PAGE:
REVISITING THE 80s
U.S. figure skating has been blessed with many talented ladies over the decades and during the 1980s, no two skaters stood out more than Elaine Zayak and Rosalynn Sumners.
Even as a junior, Zayak was a pioneer in the sport. With a natural aptitude for jumping, she would always pepper her routines with difficult elements. Often including up to six or seven triple jumps in the one program, Time magazine referred to her in 1981 as a “human buzz saw.”
After winning the Worlds in 1982, her career suddenly slipped into flux. An ankle injury the following year prevented Zayak from defending her title. Despite working her way back to full strength in time for the Olympics, a pair of outstanding performances at the 1984 Games went relatively unnoticed by the judges.
A decade later to the surprise of everyone, Elaine returned to the sport. Thanks to a petition from Brian Boitano asking the International Skating Union to allow professionals to reinstate, Zayak took advantage of this one-time opportunity.
At the 1994 Olympic trials in Detroit, Michigan, Zayak arrived fit and focused. She skated the short program of her life, earning a standing ovation from the capacity crowd. Though it was never her intention to make the team, Zayak didn't care. Despite finishing a close fourth, her only goal that day was to prove she could compete for the sheer joy of skating.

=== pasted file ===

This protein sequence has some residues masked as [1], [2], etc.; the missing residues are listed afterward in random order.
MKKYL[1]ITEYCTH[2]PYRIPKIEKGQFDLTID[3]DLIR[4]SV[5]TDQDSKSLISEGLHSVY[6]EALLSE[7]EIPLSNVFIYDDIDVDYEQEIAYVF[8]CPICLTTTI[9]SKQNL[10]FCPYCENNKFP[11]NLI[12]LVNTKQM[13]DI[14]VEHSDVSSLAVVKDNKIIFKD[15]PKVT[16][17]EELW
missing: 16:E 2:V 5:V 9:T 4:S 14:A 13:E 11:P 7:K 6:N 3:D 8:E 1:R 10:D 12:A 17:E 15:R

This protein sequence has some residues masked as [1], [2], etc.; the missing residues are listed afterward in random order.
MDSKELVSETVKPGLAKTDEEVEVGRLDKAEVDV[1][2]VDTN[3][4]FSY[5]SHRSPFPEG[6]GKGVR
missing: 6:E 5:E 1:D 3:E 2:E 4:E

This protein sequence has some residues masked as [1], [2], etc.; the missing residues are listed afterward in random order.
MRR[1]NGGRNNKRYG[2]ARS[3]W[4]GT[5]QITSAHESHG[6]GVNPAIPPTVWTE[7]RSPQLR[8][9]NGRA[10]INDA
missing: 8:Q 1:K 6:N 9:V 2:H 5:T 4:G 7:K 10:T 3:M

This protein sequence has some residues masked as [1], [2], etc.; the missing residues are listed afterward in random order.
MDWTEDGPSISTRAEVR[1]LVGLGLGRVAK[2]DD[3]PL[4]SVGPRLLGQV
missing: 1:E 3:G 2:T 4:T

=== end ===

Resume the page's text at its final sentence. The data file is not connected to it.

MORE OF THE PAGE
Elaine Zayak - Short Program
1994 U.S. Figure Skating Championships
Rosalynn Sumners could not have been a more different skater from Zayak. More Peggy Fleming to Zayak's Dorothy Hamill, she was known primarily for her balletic grace and strong musical sense.
At the 1983 World Championships in Helsinki, Sumners held it together to take the title ahead of West Germany's Claudia Leistner and Elena Vodorezova from the Soviet Union. The following year, Sumners fell victim to intense media pressure, missing Olympic gold by one judge to East Germany's athletic Katarina Witt.
Turning pro after the Games, Sumners almost gave up the sport entirely. Disillusioned by her loss and the grind of touring, she stepped away. Eventually returning refreshed and renewed, Sumners was a different skater. As this stunning routine from the 1986 World Professional Championships shows, her newfound inspiration became the key to a brilliant professional career with Stars On Ice, which lasted 13 years.
Rosalynn Sumners - Technical Program
1986 World Professional Figure Skating Championships
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